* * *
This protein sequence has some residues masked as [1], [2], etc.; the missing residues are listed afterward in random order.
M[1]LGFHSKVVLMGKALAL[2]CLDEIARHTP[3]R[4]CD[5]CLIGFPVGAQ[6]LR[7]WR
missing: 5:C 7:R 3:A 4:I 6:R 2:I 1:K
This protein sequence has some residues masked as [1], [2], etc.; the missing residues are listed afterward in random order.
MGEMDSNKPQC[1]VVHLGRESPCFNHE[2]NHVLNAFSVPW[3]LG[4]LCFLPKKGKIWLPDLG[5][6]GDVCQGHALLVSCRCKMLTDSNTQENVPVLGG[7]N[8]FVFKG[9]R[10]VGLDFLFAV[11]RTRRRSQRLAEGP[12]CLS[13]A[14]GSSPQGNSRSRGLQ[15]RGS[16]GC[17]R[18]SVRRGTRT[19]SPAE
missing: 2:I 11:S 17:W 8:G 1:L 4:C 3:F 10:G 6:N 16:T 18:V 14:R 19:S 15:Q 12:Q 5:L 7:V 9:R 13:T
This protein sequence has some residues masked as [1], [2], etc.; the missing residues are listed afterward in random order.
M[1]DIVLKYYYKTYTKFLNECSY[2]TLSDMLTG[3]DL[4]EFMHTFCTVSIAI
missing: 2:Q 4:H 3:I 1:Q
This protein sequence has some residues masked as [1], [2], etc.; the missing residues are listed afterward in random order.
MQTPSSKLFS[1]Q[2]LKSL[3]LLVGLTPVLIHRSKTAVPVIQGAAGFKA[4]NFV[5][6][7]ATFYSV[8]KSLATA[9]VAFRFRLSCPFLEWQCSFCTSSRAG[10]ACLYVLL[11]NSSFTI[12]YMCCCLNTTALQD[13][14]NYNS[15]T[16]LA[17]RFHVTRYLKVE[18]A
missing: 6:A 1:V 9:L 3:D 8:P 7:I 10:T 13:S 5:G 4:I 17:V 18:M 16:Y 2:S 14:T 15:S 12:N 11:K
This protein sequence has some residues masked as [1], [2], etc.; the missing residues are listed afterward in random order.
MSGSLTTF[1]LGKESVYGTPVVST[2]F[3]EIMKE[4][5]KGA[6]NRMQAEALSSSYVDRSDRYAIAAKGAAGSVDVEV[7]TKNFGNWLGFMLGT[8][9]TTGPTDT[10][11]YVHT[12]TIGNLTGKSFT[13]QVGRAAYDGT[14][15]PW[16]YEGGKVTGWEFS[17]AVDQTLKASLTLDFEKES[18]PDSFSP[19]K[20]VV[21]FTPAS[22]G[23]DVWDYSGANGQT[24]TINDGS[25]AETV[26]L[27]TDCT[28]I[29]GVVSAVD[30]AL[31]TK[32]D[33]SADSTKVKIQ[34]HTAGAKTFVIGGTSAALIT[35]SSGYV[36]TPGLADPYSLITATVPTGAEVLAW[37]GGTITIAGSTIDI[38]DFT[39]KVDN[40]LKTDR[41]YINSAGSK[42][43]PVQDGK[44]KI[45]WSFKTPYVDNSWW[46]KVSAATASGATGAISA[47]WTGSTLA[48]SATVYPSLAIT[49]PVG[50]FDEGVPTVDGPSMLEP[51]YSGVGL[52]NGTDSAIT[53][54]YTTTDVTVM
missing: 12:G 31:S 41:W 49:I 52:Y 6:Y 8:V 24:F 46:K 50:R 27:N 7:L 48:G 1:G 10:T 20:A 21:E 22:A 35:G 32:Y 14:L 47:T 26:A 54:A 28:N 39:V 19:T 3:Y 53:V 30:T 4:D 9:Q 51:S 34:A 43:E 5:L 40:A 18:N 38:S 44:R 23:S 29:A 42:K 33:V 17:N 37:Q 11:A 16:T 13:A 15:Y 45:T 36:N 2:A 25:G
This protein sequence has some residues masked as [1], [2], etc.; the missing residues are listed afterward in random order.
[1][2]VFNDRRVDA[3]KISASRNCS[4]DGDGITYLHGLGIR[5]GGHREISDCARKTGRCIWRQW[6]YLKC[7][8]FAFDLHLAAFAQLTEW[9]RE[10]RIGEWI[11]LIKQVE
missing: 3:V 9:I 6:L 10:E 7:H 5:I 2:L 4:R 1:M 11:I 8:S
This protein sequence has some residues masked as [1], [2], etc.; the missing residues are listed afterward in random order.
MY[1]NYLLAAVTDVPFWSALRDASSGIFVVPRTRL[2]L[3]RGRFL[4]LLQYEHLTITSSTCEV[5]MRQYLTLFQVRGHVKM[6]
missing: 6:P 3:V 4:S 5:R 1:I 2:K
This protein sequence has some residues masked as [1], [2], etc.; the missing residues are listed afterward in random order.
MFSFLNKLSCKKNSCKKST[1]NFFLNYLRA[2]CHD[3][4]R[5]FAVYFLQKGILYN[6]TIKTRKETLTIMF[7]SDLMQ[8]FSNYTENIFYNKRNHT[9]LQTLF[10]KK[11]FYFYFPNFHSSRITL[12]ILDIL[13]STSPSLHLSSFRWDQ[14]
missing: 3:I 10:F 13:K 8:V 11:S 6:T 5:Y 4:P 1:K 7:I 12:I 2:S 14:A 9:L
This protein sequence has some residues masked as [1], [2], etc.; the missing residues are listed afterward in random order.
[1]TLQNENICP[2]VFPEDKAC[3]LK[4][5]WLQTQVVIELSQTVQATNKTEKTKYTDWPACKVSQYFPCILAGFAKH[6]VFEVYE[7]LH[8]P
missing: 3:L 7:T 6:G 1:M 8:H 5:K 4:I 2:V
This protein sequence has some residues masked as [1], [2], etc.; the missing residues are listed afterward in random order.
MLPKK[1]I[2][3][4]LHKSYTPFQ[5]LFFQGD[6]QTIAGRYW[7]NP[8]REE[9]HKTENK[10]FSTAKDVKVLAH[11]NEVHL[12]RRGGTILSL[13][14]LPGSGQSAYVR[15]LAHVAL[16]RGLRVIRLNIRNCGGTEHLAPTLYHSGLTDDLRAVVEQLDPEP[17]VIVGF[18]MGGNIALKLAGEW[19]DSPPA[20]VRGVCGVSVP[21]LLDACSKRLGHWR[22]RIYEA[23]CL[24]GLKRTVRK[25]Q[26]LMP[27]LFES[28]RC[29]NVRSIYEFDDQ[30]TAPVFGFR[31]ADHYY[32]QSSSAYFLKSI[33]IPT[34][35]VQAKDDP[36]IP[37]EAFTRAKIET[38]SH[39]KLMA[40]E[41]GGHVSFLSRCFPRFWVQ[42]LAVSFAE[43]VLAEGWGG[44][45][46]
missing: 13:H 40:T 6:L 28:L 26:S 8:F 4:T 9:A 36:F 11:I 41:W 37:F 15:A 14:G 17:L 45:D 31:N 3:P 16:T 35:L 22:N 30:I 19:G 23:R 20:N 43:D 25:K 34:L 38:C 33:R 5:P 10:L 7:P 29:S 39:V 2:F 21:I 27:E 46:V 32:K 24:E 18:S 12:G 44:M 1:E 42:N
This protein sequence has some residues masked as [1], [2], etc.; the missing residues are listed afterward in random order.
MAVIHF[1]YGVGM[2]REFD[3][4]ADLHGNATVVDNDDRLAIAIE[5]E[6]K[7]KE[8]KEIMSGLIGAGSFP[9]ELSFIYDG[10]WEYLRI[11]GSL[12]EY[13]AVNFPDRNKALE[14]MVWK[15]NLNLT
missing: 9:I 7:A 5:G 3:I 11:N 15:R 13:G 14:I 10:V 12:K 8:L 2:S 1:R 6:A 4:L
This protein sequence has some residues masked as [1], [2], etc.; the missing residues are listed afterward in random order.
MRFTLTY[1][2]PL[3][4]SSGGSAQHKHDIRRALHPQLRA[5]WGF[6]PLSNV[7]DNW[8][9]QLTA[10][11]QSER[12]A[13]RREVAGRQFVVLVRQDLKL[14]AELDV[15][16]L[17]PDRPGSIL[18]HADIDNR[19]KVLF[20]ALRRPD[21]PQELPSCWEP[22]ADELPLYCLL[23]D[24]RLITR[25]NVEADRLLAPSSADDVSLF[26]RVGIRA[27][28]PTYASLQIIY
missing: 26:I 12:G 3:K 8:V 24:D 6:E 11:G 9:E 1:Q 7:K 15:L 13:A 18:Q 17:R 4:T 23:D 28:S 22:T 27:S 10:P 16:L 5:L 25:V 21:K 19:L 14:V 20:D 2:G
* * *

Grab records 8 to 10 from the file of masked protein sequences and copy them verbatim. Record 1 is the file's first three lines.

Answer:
This protein sequence has some residues masked as [1], [2], etc.; the missing residues are listed afterward in random order.
MFSFLNKLSCKKNSCKKST[1]NFFLNYLRA[2]CHD[3][4]R[5]FAVYFLQKGILYN[6]TIKTRKETLTIMF[7]SDLMQ[8]FSNYTENIFYNKRNHT[9]LQTLF[10]KK[11]FYFYFPNFHSSRITL[12]ILDIL[13]STSPSLHLSSFRWDQ[14]
missing: 3:I 10:F 13:K 8:V 11:S 6:T 5:Y 4:P 1:K 7:I 12:I 2:S 14:A 9:L
This protein sequence has some residues masked as [1], [2], etc.; the missing residues are listed afterward in random order.
[1]TLQNENICP[2]VFPEDKAC[3]LK[4][5]WLQTQVVIELSQTVQATNKTEKTKYTDWPACKVSQYFPCILAGFAKH[6]VFEVYE[7]LH[8]P
missing: 3:L 7:T 6:G 1:M 8:H 5:K 4:I 2:V
This protein sequence has some residues masked as [1], [2], etc.; the missing residues are listed afterward in random order.
MLPKK[1]I[2][3][4]LHKSYTPFQ[5]LFFQGD[6]QTIAGRYW[7]NP[8]REE[9]HKTENK[10]FSTAKDVKVLAH[11]NEVHL[12]RRGGTILSL[13][14]LPGSGQSAYVR[15]LAHVAL[16]RGLRVIRLNIRNCGGTEHLAPTLYHSGLTDDLRAVVEQLDPEP[17]VIVGF[18]MGGNIALKLAGEW[19]DSPPA[20]VRGVCGVSVP[21]LLDACSKRLGHWR[22]RIYEA[23]CL[24]GLKRTVRK[25]Q[26]LMP[27]LFES[28]RC[29]NVRSIYEFDDQ[30]TAPVFGFR[31]ADHYY[32]QSSSAYFLKSI[33]IPT[34][35]VQAKDDP[36]IP[37]EAFTRAKIET[38]SH[39]KLMA[40]E[41]GGHVSFLSRCFPRFWVQ[42]LAVSFAE[43]VLAEGWGG[44][45][46]
missing: 13:H 40:T 6:L 28:L 26:S 8:F 4:T 9:A 36:F 11:I 41:W 37:F 15:A 14:G 17:L 45:D 31:N 3:P 16:T 35:L 22:N 30:I 19:G 23:R 20:N 43:D 25:K 34:L 38:C 33:R 5:P 10:L 7:P 29:S 39:V 2:F 21:I 27:E 46:V 32:K 24:E 18:S 12:G 44:M 1:E 42:N